One fish, two fish: Camera counts freshwater fish, which could help combat hydrilla
A camera can accurately count freshwater fish, even in the thickest of underwater vegetation, a key finding for those who manage fisheries and control the invasive plant hydrilla, new University of Florida research shows.
The finding by UF/IFAS scientists can help researchers understand how many and which fish species are using dense plant habitats, said former UF/IFAS graduate student Kyle Wilson.
While cameras have been used to document fish behavior – including eating and breeding ─ this marks the first time scientists have used video to count fish in underwater plant habitats, Wilson said. In addition, no prior studies that used cameras to count fish verified their fish populations.
"It is commonly assumed that dense and invasive plants, like hydrilla, can drastically change fish habitat quality, primarily through changes in dissolved oxygen levels, water chemistry and habitat structure," Wilson said. "Whether these changes are good or bad for fish has previously remained uncertain due to sampling problems in dense plant habitats. Using underwater cameras, we have shown that fish can and do use habitats we previously thought were too stressful for fish habitat."
This is a big problem, especially with hydrilla, a plant that has invaded lakes throughout Florida, much of the U.S., Central America, South Africa and Australia, Wilson said. He estimated Florida spent up to $14 million per year throughout the 2000s to manage hydrilla, while the U.S. spent about $100 million per year in the 2000s for aquatic plant management.
In practical terms, researchers and conservation managers could use the UF/IFAS techniques to better understand how fish use other invasive aquatic plants as well, like Eurasian Watermilfoil, because it's similar to hydrilla, Wilson said. Such approaches can be quite valuable in advising conservation plans and can help resolve stakeholder issues associated with these invasive plants.
"This ability to use video cameras to estimate fish abundance is a tremendous asset to fisheries management, allowing us to evaluate fish habitat use in areas where previously no sampling method was effective," Wilson said. Australian researchers studying fish ecology have used cameras to count fish in the relatively clear waters at the Great Barrier Reef, but no research has peered through a lens to detect fish in thick vegetation like this study. "Previously, researchers that used cameras have had to make several broad assumptions that cameras work well in sampling fish. Now we know they work well."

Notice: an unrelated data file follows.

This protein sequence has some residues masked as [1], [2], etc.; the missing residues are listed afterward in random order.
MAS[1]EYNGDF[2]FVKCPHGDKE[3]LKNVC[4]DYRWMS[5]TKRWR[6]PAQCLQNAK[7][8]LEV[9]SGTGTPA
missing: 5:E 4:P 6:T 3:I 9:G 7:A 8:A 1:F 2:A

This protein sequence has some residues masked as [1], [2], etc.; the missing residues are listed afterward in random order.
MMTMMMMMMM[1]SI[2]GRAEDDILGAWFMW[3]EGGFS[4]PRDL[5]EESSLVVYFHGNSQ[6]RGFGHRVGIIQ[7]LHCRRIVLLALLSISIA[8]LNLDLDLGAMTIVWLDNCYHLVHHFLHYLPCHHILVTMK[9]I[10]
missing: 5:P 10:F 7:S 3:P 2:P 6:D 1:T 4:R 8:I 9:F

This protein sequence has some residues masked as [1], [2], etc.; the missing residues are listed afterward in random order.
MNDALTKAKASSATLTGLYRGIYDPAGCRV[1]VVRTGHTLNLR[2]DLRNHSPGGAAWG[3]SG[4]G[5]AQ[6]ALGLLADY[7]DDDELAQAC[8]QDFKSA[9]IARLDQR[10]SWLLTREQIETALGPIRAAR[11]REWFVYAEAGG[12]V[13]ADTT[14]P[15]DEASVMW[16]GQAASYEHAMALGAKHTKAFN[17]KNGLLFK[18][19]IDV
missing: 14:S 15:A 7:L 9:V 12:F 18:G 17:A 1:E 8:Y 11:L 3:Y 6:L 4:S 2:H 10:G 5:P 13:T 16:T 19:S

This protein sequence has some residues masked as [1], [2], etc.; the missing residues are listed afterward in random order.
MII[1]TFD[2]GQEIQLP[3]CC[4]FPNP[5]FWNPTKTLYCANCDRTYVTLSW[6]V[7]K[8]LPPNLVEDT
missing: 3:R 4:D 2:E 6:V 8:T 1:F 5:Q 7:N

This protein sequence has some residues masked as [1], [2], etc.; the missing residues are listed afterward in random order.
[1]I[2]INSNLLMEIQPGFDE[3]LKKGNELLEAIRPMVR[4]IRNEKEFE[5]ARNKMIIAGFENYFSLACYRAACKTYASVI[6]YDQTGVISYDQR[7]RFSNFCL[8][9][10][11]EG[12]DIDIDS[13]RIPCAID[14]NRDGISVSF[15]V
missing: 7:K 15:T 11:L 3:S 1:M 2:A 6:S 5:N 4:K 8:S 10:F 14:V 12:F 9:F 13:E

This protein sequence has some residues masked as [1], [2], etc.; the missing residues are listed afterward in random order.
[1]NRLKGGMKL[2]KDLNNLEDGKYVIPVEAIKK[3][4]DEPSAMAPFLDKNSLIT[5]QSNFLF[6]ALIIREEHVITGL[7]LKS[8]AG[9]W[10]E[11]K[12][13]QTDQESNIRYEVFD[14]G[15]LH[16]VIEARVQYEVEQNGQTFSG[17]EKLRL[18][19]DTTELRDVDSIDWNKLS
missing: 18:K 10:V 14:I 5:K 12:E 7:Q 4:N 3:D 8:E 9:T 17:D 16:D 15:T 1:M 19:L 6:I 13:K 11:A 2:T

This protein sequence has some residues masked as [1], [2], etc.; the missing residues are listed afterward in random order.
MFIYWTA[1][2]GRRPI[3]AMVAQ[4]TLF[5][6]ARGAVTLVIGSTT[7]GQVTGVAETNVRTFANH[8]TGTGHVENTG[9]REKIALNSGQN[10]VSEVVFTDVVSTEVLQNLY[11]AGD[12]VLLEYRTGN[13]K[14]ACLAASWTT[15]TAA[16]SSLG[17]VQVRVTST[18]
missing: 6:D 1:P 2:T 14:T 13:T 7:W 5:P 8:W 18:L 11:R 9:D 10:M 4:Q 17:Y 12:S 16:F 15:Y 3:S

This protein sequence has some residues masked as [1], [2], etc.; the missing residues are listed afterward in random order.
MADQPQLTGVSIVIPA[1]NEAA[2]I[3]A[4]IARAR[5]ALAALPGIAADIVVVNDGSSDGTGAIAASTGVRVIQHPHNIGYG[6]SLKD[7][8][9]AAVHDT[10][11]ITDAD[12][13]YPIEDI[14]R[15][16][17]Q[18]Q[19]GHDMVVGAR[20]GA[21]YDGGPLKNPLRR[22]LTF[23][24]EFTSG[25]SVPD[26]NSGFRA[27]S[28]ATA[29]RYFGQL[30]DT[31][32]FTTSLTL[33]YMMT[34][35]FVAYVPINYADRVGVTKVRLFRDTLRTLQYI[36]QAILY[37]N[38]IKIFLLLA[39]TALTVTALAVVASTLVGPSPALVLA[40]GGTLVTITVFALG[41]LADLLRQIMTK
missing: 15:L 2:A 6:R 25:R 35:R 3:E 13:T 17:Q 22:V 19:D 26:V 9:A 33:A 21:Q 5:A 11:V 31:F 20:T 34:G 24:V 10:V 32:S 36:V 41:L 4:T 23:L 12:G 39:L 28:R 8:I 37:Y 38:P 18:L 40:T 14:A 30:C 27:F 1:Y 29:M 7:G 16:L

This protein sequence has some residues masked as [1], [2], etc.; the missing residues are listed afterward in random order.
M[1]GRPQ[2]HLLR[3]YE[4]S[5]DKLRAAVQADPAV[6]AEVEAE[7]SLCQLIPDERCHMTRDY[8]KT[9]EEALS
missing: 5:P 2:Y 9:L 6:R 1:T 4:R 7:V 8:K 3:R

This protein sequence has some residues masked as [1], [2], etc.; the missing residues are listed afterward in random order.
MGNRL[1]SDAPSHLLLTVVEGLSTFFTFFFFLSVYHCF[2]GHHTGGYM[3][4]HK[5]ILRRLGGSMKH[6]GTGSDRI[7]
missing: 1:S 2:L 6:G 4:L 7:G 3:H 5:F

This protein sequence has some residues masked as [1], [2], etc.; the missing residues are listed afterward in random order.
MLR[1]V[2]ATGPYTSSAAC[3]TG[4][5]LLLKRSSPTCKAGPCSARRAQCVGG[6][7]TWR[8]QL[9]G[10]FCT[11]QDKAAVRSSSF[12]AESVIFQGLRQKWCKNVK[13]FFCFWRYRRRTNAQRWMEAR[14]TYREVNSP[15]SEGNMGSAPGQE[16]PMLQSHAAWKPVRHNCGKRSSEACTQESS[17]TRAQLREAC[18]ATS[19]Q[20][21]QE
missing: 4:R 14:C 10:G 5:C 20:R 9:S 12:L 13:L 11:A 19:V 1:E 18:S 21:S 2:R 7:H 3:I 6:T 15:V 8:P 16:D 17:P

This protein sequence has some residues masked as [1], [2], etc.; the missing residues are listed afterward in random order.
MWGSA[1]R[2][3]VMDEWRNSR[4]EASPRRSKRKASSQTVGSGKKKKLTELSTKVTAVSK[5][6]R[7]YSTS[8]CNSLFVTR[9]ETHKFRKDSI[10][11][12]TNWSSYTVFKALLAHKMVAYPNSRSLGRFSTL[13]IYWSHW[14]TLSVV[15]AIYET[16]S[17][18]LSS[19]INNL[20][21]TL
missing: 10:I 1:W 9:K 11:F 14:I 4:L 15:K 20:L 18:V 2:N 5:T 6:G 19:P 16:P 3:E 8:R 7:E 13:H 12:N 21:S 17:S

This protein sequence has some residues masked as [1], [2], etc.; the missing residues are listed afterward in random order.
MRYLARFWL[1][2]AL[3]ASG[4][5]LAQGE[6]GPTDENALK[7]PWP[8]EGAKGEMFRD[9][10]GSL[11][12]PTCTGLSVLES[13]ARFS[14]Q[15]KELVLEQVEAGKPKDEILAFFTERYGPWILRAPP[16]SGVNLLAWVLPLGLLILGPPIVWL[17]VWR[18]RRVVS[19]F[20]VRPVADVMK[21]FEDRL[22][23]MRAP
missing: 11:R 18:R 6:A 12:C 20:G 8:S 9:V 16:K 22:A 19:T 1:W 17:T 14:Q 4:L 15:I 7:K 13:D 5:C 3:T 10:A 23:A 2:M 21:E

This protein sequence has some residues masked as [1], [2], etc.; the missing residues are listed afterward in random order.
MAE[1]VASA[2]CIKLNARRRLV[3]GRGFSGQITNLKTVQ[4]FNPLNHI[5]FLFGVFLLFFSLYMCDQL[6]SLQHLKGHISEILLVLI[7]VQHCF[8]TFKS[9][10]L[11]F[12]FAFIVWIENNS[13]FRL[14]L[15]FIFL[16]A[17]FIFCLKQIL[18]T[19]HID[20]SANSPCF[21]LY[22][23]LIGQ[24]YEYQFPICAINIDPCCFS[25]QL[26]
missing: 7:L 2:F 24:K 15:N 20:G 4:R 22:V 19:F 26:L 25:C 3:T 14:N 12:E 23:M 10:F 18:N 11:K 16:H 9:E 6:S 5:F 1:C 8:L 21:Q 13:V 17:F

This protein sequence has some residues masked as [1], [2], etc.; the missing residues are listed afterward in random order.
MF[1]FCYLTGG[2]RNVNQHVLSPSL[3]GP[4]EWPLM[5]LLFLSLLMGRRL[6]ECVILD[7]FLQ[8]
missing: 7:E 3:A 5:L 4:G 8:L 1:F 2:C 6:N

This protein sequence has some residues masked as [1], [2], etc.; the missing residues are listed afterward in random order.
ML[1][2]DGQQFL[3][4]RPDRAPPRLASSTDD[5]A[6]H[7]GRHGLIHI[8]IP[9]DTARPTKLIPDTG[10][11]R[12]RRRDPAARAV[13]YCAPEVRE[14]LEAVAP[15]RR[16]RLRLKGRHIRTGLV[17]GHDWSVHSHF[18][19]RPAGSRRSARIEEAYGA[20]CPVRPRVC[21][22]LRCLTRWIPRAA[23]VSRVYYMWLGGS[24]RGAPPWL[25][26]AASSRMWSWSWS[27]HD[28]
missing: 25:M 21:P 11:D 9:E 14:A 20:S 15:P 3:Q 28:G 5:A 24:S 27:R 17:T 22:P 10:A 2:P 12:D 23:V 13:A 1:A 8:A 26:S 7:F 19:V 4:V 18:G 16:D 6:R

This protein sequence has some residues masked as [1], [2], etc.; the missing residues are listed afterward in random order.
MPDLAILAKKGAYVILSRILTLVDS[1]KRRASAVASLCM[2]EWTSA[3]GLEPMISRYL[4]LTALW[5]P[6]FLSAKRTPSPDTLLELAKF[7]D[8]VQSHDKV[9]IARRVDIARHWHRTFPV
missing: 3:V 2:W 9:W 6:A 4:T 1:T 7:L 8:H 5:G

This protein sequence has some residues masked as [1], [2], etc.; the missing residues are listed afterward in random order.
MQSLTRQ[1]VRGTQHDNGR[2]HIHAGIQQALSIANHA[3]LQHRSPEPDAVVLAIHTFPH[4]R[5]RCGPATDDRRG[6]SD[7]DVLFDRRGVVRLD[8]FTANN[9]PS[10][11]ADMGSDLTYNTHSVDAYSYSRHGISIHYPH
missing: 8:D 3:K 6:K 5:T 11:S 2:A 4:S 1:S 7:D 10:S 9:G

UF/IFAS researchers specifically focused their study on ponds with plenty of hydrilla, Wilson said, but have also conducted preliminary camera work on Lake Tohopekaliga in the Kissimmee Chain of Lakes Area.
To research his master's thesis, Wilson lowered a camera into the water from a boat in three experimental ponds in Gainesville. He discovered the video counted freshwater fish, such as largemouth bass and bluegill sunfish – even those hidden in the nooks and crannies of hydrilla and other vegetation. Wilson counted fish during 13 weeks in the summers of 2011 and 2012, and then drained the ponds to obtain actual fish densities.
He conducted his research under the supervision of Micheal Allen, a professor of fisheries ecology at UF's Institute of Food and Agricultural Sciences.
"We tested and verified the use of our camera techniques in extremely dense hydrilla habitats," said Wilson, now a doctoral student in ecology at the University of Calgary.
The UF/IFAS study is published in the January issue of the journal Marine and Freshwater Research.